Ex-Erving police sergeant vindicated
ERVING — A district attorney’s investigation has cleared former Erving Police Sgt. Corey Greene of any wrongdoing in a barroom incident in Montague that resulted in his suspension and resignation, according to his lawyer.
Greenfield attorney Thomas Merrigan said the Worcester District Attorney’s Office cleared his client.
“When the issue of potential wrongdoing was raised, because of his involvement in the Franklin County law enforcement community, the (local) district attorney asked the Worcester County District Attorney’s Office to undertake to investigate the facts and circumstances,” Merrigan said. “We welcomed that approach because we were always confident that at the end of any investigation Corey Greene was going to be cleared and exonerated.”
Greene was never arrested or charged with a crime.
“The Worcester DA’s office did a very time-consuming investigation, and I think they left no stone unturned,” Merrigan said. “The upshot is that Corey has been completely exonerated of the allegations that were initially made.”
The result of the investigation came this week, almost six months after the incident in the St. Stanislaus Society bar in Turners Falls.
The Montague Police Department logged the incident as a reported assault, with the caller stating there was some issue between himself and his girlfriend and that another man stepped in and pushed him on the shoulder. Investigation showed the caller was the aggressor, according to the Montague log.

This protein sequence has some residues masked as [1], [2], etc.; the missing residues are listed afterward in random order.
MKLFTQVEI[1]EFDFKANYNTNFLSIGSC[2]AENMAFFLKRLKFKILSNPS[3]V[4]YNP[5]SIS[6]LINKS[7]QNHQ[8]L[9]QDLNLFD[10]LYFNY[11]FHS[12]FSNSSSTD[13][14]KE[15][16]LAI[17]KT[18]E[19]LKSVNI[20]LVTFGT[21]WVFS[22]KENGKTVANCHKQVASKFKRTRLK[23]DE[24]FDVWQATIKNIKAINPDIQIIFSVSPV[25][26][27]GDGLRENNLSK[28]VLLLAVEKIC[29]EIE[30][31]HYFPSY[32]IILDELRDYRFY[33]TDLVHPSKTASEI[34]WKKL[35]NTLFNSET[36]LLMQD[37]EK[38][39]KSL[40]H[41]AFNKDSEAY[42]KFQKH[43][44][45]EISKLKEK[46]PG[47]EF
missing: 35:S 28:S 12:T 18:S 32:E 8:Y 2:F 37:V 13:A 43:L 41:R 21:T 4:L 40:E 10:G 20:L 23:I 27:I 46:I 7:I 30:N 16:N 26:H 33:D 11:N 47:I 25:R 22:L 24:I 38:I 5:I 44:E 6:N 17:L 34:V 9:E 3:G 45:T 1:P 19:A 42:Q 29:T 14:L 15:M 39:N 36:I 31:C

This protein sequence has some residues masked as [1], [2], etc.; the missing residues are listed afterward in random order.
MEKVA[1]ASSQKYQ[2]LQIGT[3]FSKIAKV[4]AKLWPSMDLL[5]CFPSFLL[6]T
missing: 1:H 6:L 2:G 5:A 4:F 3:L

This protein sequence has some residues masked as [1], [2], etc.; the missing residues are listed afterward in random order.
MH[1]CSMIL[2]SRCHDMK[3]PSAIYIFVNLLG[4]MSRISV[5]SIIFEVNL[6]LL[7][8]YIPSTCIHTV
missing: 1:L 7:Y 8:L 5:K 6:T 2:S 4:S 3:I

“There are no charges to issue,” said Worcester DA spokesman Paul Jarvey, when asked about the result of the investigation.
Greene resigned from the Erving Police Department on April 9, writing in his letter of resignation that he had been suspended since March 10 by the police chief and since March 17 by the Board of Selectmen, following what he said were allegations of improper conduct in dealing with an unruly bar patron in Turners Falls on Feb. 18.
Greene wrote that he was not treated fairly by the board in its hearing and felt forced to resign to pursue other work to support his family.
Merrigan said that to the best of his knowledge Greene had not found work.
“It means he’s out from under this uncertainty, which for a police officer would obviously be an interference with his ability to gain employment, so he can go forward free and clear of any doubt and become gainfully employed in law enforcement,” Merrigan said.
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